polynomial ring over integral domain


If the coefficient ring R is an integral domainMathworldPlanetmath, then so is also its polynomial ringMathworldPlanetmath R[X].

Proof.  Let f(X) and g(X) be two non-zero polynomialsMathworldPlanetmathPlanetmath in R[X] and let af and bg be their leading coefficients, respectively.  Thus  af0,  bg0,  and because R has no zero divisorsMathworldPlanetmath,  afbg0.  But the product afbg is the leading coefficient of f(X)g(X) and so f(X)g(X) cannot be the zero polynomialMathworldPlanetmath.  Consequently, R[X] has no zero divisors, Q.E.D.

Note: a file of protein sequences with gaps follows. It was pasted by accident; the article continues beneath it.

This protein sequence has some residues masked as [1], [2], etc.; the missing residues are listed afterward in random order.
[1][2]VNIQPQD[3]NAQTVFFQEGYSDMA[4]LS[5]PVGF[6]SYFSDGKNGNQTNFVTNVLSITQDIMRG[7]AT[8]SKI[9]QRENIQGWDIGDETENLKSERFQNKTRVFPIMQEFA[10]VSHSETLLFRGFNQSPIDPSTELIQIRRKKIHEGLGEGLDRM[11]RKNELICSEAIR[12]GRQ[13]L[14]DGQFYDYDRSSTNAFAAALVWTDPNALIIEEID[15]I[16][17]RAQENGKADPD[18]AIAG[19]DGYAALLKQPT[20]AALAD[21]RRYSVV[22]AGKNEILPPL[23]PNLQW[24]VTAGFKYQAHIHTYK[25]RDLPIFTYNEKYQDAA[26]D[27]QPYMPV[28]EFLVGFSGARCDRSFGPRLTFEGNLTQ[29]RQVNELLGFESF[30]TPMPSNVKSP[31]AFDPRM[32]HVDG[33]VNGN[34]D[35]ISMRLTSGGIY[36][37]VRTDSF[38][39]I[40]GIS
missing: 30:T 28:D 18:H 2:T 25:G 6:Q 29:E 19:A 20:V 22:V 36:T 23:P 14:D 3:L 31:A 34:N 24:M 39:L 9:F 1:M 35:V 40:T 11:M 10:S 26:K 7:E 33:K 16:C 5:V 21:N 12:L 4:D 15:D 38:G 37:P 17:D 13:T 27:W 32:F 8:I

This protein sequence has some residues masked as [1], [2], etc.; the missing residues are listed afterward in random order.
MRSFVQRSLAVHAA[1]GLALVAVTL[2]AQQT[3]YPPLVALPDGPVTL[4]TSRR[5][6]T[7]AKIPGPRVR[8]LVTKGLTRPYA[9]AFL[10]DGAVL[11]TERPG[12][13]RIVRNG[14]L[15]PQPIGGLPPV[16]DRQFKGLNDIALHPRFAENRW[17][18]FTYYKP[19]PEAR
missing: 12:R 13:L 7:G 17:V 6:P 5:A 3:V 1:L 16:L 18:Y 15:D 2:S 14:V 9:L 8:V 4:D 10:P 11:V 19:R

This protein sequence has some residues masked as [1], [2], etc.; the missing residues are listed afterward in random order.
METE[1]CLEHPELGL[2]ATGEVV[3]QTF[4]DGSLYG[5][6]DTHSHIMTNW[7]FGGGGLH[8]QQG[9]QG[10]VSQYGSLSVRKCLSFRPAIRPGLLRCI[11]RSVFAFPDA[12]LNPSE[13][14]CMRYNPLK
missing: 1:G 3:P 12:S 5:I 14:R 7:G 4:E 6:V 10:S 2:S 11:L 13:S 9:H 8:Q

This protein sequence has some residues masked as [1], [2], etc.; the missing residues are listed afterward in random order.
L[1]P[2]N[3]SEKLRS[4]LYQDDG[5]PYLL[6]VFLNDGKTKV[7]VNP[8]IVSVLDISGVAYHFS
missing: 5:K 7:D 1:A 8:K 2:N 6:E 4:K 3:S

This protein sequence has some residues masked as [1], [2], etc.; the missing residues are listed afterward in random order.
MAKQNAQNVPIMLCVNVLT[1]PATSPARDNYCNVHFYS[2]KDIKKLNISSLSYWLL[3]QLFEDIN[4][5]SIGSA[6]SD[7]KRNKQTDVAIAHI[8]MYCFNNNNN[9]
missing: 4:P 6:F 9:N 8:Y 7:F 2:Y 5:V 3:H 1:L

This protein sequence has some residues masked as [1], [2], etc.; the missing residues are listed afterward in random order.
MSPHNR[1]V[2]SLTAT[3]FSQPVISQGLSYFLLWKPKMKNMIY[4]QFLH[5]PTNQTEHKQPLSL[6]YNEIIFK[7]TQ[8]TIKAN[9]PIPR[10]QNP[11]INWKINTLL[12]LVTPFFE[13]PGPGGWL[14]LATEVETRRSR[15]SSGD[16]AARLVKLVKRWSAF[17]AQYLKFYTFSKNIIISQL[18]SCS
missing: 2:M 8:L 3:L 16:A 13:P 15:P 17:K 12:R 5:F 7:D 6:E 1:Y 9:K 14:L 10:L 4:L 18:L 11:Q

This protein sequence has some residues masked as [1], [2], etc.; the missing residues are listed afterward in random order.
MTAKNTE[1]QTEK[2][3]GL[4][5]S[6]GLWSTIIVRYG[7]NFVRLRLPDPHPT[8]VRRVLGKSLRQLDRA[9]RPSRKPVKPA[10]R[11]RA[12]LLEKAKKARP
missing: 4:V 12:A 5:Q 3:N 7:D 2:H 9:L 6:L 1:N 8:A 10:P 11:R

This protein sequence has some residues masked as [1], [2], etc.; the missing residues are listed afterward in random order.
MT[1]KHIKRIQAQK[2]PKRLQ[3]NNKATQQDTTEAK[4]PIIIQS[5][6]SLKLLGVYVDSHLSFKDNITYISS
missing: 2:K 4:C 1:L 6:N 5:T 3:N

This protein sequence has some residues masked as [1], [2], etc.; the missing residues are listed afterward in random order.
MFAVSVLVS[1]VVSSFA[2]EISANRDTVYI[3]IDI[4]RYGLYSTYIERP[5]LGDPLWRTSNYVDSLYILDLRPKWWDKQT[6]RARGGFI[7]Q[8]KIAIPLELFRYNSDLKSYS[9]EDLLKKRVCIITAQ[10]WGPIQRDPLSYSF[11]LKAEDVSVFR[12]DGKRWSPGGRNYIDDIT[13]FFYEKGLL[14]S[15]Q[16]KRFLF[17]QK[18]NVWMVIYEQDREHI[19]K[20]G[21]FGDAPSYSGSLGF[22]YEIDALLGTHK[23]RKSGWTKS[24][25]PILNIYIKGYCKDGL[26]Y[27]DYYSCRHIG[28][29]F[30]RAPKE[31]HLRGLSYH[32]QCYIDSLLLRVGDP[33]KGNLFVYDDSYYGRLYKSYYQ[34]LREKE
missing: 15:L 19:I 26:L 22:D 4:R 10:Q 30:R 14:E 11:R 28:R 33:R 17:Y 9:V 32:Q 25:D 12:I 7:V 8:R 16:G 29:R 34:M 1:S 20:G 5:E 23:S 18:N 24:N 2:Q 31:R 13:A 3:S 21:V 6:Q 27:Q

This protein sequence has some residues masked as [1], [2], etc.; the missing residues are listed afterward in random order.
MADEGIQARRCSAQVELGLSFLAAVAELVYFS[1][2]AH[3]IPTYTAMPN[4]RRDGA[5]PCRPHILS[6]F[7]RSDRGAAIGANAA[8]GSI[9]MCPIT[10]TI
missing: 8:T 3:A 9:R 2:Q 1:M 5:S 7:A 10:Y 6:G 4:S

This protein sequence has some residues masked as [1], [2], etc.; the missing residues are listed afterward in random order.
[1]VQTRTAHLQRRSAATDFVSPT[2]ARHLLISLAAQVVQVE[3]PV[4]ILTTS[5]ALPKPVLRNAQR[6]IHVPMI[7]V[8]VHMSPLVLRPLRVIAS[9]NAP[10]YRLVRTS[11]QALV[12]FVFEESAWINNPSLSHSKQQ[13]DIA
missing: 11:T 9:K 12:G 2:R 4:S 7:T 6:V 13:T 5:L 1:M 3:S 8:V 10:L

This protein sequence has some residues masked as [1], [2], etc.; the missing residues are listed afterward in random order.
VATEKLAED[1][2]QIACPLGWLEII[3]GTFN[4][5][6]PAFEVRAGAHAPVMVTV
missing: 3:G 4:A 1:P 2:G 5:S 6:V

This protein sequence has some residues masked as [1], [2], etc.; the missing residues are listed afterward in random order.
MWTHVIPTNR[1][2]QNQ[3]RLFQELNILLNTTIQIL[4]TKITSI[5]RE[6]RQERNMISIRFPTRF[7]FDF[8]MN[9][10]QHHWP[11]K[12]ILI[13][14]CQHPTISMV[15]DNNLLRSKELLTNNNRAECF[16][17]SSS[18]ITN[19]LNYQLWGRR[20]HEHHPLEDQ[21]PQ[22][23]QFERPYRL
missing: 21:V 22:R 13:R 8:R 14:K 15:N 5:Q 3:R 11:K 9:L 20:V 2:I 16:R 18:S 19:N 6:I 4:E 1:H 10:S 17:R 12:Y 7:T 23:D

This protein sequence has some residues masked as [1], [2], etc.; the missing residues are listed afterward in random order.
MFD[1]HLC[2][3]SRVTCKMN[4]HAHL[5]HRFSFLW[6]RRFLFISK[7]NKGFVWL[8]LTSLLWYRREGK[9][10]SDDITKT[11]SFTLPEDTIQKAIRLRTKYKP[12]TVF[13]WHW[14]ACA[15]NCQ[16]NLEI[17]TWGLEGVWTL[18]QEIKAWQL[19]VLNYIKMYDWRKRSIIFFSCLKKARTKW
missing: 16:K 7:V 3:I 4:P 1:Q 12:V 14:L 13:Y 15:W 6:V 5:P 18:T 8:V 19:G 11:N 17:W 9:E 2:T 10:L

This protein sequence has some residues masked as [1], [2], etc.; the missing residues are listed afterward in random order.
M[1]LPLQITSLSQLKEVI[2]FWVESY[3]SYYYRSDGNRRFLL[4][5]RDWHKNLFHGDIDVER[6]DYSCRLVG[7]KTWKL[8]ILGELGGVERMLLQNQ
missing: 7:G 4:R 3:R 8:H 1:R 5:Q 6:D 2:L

Remark.  The theorem may by induction be generalized for the polynomial ring  R[X1,X2,,Xn].

Title polynomial ring over integral domain
Canonical name PolynomialRingOverIntegralDomain
Date of creation 2013-03-22 15:10:06
Last modified on 2013-03-22 15:10:06
Owner pahio (2872)
Last modified by pahio (2872)
Numerical id 10
Author pahio (2872)
Entry type Theorem
Classification msc 13P05
Related topic RingAdjunction
Related topic FormalPowerSeries
Related topic ZeroPolynomial2
Related topic PolynomialRingOverFieldIsEuclideanDomain
Defines coefficient ring